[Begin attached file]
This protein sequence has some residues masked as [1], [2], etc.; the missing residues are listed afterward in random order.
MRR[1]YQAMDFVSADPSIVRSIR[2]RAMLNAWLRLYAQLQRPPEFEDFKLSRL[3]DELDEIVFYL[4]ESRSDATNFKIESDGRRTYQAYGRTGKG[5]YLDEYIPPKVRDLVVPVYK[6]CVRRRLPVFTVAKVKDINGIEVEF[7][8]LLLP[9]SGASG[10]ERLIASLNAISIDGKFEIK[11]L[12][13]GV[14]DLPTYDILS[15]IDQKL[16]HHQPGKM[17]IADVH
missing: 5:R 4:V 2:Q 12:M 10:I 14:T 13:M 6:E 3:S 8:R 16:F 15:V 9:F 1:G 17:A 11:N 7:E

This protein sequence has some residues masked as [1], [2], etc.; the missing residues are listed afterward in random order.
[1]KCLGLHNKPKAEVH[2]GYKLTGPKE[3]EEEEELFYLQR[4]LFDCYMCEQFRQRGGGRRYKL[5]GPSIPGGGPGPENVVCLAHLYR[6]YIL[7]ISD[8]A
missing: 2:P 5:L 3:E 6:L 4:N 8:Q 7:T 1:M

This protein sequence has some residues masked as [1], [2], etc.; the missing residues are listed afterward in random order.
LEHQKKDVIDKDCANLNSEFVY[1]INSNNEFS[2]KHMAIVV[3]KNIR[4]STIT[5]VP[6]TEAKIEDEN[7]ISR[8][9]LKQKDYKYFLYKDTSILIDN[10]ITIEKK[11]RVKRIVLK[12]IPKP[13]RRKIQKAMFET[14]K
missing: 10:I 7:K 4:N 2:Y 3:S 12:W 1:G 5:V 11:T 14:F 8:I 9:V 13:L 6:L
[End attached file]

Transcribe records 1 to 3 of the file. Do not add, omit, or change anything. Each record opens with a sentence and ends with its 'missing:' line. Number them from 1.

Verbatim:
This protein sequence has some residues masked as [1], [2], etc.; the missing residues are listed afterward in random order.
MRR[1]YQAMDFVSADPSIVRSIR[2]RAMLNAWLRLYAQLQRPPEFEDFKLSRL[3]DELDEIVFYL[4]ESRSDATNFKIESDGRRTYQAYGRTGKG[5]YLDEYIPPKVRDLVVPVYK[6]CVRRRLPVFTVAKVKDINGIEVEF[7][8]LLLP[9]SGASG[10]ERLIASLNAISIDGKFEIK[11]L[12][13]GV[14]DLPTYDILS[15]IDQKL[16]HHQPGKM[17]IADVH
missing: 5:R 4:V 2:Q 12:M 10:I 14:T 13:M 6:E 3:S 8:R 16:F 15:V 9:F 1:G 17:A 11:N 7:E

This protein sequence has some residues masked as [1], [2], etc.; the missing residues are listed afterward in random order.
[1]KCLGLHNKPKAEVH[2]GYKLTGPKE[3]EEEEELFYLQR[4]LFDCYMCEQFRQRGGGRRYKL[5]GPSIPGGGPGPENVVCLAHLYR[6]YIL[7]ISD[8]A
missing: 2:P 5:L 3:E 6:L 4:N 8:Q 7:T 1:M

This protein sequence has some residues masked as [1], [2], etc.; the missing residues are listed afterward in random order.
LEHQKKDVIDKDCANLNSEFVY[1]INSNNEFS[2]KHMAIVV[3]KNIR[4]STIT[5]VP[6]TEAKIEDEN[7]ISR[8][9]LKQKDYKYFLYKDTSILIDN[10]ITIEKK[11]RVKRIVLK[12]IPKP[13]RRKIQKAMFET[14]K
missing: 10:I 7:K 4:N 2:Y 3:S 12:W 1:G 5:V 11:T 14:F 8:I 9:V 13:L 6:L